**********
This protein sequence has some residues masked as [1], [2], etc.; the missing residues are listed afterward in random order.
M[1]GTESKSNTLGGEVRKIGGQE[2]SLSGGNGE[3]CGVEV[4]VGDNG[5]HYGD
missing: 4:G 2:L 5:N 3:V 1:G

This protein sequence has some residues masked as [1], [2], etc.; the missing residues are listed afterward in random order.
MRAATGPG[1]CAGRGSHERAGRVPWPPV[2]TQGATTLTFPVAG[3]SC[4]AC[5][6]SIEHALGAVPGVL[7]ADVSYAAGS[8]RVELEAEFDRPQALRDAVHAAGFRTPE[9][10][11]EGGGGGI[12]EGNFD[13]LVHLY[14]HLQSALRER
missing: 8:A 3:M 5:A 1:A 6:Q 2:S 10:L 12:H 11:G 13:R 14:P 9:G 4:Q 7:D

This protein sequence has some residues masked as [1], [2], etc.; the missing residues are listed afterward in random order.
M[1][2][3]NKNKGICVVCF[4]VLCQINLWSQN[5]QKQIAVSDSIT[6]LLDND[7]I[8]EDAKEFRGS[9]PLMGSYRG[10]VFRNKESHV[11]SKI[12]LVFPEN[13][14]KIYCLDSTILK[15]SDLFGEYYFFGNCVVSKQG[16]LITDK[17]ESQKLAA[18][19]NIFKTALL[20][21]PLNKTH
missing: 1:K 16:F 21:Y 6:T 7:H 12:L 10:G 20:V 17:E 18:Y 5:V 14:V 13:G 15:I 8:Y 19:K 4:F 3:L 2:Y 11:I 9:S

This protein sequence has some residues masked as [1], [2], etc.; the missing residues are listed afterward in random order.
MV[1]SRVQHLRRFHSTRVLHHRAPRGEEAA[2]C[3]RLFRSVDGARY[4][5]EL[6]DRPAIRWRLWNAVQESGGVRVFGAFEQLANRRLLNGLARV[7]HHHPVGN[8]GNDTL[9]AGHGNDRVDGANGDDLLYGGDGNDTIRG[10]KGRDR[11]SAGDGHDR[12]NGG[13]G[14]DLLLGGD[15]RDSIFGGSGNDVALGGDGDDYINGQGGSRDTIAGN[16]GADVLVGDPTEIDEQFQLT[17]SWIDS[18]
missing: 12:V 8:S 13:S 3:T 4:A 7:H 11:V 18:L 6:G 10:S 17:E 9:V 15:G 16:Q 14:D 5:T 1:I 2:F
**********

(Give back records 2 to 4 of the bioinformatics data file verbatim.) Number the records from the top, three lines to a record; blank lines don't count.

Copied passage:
This protein sequence has some residues masked as [1], [2], etc.; the missing residues are listed afterward in random order.
MRAATGPG[1]CAGRGSHERAGRVPWPPV[2]TQGATTLTFPVAG[3]SC[4]AC[5][6]SIEHALGAVPGVL[7]ADVSYAAGS[8]RVELEAEFDRPQALRDAVHAAGFRTPE[9][10][11]EGGGGGI[12]EGNFD[13]LVHLY[14]HLQSALRER
missing: 8:A 3:M 5:A 1:A 6:Q 2:S 10:L 12:H 11:G 13:R 14:P 9:G 4:Q 7:D

This protein sequence has some residues masked as [1], [2], etc.; the missing residues are listed afterward in random order.
M[1][2][3]NKNKGICVVCF[4]VLCQINLWSQN[5]QKQIAVSDSIT[6]LLDND[7]I[8]EDAKEFRGS[9]PLMGSYRG[10]VFRNKESHV[11]SKI[12]LVFPEN[13][14]KIYCLDSTILK[15]SDLFGEYYFFGNCVVSKQG[16]LITDK[17]ESQKLAA[18][19]NIFKTALL[20][21]PLNKTH
missing: 1:K 16:F 21:Y 6:T 7:H 12:L 10:G 20:V 17:E 18:Y 5:V 14:V 13:G 15:I 8:Y 19:K 4:F 3:L 2:Y 11:I 9:S

This protein sequence has some residues masked as [1], [2], etc.; the missing residues are listed afterward in random order.
MV[1]SRVQHLRRFHSTRVLHHRAPRGEEAA[2]C[3]RLFRSVDGARY[4][5]EL[6]DRPAIRWRLWNAVQESGGVRVFGAFEQLANRRLLNGLARV[7]HHHPVGN[8]GNDTL[9]AGHGNDRVDGANGDDLLYGGDGNDTIRG[10]KGRDR[11]SAGDGHDR[12]NGG[13]G[14]DLLLGGD[15]RDSIFGGSGNDVALGGDGDDYINGQGGSRDTIAGN[16]GADVLVGDPTEIDEQFQLT[17]SWIDS[18]
missing: 12:V 8:S 13:S 3:T 4:A 7:H 11:V 18:L 6:G 10:S 17:E 9:V 15:G 16:Q 14:D 5:T 1:I 2:F